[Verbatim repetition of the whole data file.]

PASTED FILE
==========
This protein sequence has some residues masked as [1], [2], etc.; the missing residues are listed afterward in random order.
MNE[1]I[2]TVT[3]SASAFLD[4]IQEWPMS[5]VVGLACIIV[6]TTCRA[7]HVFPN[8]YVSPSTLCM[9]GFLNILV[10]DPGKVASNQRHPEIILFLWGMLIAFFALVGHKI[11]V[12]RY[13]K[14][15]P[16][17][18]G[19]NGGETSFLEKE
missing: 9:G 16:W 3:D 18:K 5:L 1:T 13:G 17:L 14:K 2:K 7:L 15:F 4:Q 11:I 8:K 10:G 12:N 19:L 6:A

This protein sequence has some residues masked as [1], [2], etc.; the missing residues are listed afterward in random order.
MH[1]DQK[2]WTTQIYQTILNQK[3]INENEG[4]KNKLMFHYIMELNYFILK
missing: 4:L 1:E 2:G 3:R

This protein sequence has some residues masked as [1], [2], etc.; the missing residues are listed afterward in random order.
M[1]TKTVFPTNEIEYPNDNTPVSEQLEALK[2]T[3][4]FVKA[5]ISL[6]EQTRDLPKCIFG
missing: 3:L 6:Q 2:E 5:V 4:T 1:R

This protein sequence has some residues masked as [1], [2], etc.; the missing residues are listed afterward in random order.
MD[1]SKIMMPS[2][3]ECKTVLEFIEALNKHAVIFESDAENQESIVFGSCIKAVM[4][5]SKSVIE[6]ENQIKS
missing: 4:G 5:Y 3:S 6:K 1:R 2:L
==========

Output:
This protein sequence has some residues masked as [1], [2], etc.; the missing residues are listed afterward in random order.
MNE[1]I[2]TVT[3]SASAFLD[4]IQEWPMS[5]VVGLACIIV[6]TTCRA[7]HVFPN[8]YVSPSTLCM[9]GFLNILV[10]DPGKVASNQRHPEIILFLWGMLIAFFALVGHKI[11]V[12]RY[13]K[14][15]P[16][17][18]G[19]NGGETSFLEKE
missing: 9:G 16:W 3:D 18:K 5:L 1:T 13:G 17:L 14:K 2:K 7:L 15:F 4:Q 11:I 8:K 10:G 12:N 19:L 6:A

This protein sequence has some residues masked as [1], [2], etc.; the missing residues are listed afterward in random order.
MH[1]DQK[2]WTTQIYQTILNQK[3]INENEG[4]KNKLMFHYIMELNYFILK
missing: 4:L 1:E 2:G 3:R

This protein sequence has some residues masked as [1], [2], etc.; the missing residues are listed afterward in random order.
M[1]TKTVFPTNEIEYPNDNTPVSEQLEALK[2]T[3][4]FVKA[5]ISL[6]EQTRDLPKCIFG
missing: 3:L 6:Q 2:E 5:V 4:T 1:R

This protein sequence has some residues masked as [1], [2], etc.; the missing residues are listed afterward in random order.
MD[1]SKIMMPS[2][3]ECKTVLEFIEALNKHAVIFESDAENQESIVFGSCIKAVM[4][5]SKSVIE[6]ENQIKS
missing: 4:G 5:Y 3:S 6:K 1:R 2:L